Customers desperate to get back in pubs, but staff staying away

Many of Britain’s small businesses that managed to survive the pandemic are now facing another threat: a shortage of staff. 

While business owners are desperate to make up for months of lost trading due to lockdown restrictions, a lack of available staff means many are having to operate their companies under reduced hours – such as remaining closed on Mondays or shutting early at weekends. 

The hospitality industry has been particularly hard hit, with a ‘perfect storm’ of Brexit, Covid-19 and people not returning to work after furlough resulting in many jobs going unfilled.

Raising a glass: Getting sufficient staff to provide the right level of service is a challenge

Brian Keeley Whiting, managing director of WH Pubs, runs four pubs with beer gardens in Kent. He has been delighted with the public’s response to his pubs reopening – ‘customers were queuing up in the cold, the rain and even the snow,’ he says. But getting sufficient staff to provide the right level of service is a challenge. 

‘We’ve lost good people we had on our books for a long time,’ says Brian. ‘They went to second jobs, which they took while being furloughed working for us. When it was time to reopen, some workers just didn’t want to come back.’ 

One of Brian’s top chefs is now working as a gardener while one of his barmen, who took a job loading lorries for Sainsbury’s while on furlough, is now working for the food retailer full-time.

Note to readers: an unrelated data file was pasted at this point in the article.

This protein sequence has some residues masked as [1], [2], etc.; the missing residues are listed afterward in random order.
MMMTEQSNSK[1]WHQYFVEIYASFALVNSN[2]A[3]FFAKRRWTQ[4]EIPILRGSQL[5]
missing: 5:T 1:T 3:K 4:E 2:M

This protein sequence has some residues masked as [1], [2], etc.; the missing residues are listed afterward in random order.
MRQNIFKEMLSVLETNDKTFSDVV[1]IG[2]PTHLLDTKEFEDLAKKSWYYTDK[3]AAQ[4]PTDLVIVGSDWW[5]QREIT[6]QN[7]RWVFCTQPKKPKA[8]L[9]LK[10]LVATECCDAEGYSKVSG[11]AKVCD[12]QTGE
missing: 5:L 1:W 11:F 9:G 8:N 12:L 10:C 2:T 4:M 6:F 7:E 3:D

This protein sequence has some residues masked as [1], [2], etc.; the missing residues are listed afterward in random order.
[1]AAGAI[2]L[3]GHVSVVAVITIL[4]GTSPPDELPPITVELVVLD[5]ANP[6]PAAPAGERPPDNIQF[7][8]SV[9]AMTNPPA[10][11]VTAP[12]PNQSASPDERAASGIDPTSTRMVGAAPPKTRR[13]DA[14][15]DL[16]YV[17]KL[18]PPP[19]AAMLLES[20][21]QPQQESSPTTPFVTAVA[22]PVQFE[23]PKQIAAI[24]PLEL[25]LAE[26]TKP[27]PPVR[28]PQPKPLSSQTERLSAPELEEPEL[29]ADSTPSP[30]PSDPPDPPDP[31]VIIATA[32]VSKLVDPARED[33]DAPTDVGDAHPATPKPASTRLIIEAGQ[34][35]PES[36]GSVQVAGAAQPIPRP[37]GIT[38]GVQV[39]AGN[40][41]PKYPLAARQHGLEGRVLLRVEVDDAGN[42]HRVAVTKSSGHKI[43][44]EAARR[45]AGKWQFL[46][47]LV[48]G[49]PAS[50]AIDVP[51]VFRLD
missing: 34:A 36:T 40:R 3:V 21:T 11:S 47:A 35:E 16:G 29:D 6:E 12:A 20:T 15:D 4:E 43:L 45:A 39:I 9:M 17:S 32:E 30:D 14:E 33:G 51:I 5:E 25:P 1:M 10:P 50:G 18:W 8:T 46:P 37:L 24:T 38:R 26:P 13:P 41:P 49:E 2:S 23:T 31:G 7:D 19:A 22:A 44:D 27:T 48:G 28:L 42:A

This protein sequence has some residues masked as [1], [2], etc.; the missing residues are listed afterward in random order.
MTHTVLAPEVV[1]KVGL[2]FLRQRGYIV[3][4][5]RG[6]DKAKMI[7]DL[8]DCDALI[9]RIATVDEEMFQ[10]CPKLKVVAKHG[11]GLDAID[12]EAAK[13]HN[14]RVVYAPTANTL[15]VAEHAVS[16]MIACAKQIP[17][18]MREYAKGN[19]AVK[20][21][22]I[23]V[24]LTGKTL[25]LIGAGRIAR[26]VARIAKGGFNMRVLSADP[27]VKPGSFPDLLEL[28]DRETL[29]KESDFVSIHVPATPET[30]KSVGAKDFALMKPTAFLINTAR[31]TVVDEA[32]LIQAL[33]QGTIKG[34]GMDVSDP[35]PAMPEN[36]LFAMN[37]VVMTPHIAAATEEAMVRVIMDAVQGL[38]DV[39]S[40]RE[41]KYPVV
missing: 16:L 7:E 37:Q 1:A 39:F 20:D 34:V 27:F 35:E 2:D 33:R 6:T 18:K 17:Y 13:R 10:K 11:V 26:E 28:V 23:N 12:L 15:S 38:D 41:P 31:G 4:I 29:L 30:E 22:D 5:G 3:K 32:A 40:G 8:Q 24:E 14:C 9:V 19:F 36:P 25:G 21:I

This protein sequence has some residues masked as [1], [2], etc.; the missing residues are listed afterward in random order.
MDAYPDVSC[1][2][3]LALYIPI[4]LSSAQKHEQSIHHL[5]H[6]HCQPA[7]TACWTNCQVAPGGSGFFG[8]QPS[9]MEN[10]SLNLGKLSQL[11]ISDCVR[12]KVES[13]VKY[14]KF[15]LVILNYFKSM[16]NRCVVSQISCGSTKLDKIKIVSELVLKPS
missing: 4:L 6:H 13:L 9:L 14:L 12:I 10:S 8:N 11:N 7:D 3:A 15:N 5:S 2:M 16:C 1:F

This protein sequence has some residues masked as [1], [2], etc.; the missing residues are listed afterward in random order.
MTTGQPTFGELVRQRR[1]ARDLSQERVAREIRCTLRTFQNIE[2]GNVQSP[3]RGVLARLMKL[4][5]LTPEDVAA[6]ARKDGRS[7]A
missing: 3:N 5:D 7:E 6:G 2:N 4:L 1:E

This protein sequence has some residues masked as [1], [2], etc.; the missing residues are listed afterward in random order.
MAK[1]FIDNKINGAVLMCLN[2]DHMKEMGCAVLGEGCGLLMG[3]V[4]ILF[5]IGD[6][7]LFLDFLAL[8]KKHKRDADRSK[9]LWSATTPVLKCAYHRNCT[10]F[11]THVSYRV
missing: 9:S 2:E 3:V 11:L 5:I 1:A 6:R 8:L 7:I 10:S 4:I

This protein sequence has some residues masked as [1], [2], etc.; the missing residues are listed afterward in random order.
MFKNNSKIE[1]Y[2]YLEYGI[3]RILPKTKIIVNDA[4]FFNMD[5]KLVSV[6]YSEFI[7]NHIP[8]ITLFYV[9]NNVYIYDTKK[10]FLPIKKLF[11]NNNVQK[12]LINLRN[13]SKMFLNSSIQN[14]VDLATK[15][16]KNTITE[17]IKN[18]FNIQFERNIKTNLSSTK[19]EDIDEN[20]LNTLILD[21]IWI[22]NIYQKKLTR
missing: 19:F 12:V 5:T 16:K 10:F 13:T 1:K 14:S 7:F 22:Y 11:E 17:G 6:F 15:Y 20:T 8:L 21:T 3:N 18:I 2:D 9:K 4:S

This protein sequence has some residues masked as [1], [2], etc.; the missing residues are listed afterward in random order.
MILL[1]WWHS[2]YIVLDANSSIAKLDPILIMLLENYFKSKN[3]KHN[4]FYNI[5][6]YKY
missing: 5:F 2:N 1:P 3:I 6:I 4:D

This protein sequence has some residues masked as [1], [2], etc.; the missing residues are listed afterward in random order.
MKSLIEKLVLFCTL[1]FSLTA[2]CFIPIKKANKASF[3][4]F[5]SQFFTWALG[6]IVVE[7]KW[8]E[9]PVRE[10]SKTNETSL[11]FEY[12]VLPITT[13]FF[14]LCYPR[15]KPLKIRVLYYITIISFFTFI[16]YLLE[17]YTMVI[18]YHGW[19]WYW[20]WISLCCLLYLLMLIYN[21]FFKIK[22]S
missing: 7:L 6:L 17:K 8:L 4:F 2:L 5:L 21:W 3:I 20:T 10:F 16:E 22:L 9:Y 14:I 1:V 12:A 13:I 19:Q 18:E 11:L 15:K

Brian is not happy. He says: ‘I had to pay National Insurance, pension contributions and holiday entitlement while the barman got 80 per cent of his salary with us as well as his Sainsbury’s salary. When asked to come back, he said he didn’t want to as his other job was less pressure and had better hours.’ 

He adds: ‘I can’t blame people for moving on if that’s what they want to do, but we currently need to recruit another ten chefs and 20 front-of-house staff. 

‘So we’re having to rethink how we do things. Should I buy a £5,000 burger machine rather than having our chefs make them from scratch, for example?

‘If I increase salaries then I’ll have to increase our prices as we work on the tightest of margins. We don’t want our remaining staff to burn out and then leave – especially given the summer will be really busy if people can’t go abroad.’

Justin Gilchrist runs corporate catering company South Catering and WellBox, a business to business gift supplier. He says it is becoming more difficult to recruit new staff, particularly for seasonal jobs. 

‘There is just a small pool of people available,’ he says. ‘People we would have previously used as seasonal or temporary labour from other parts of Europe have gone back home to be with their families because of coronavirus and haven’t returned.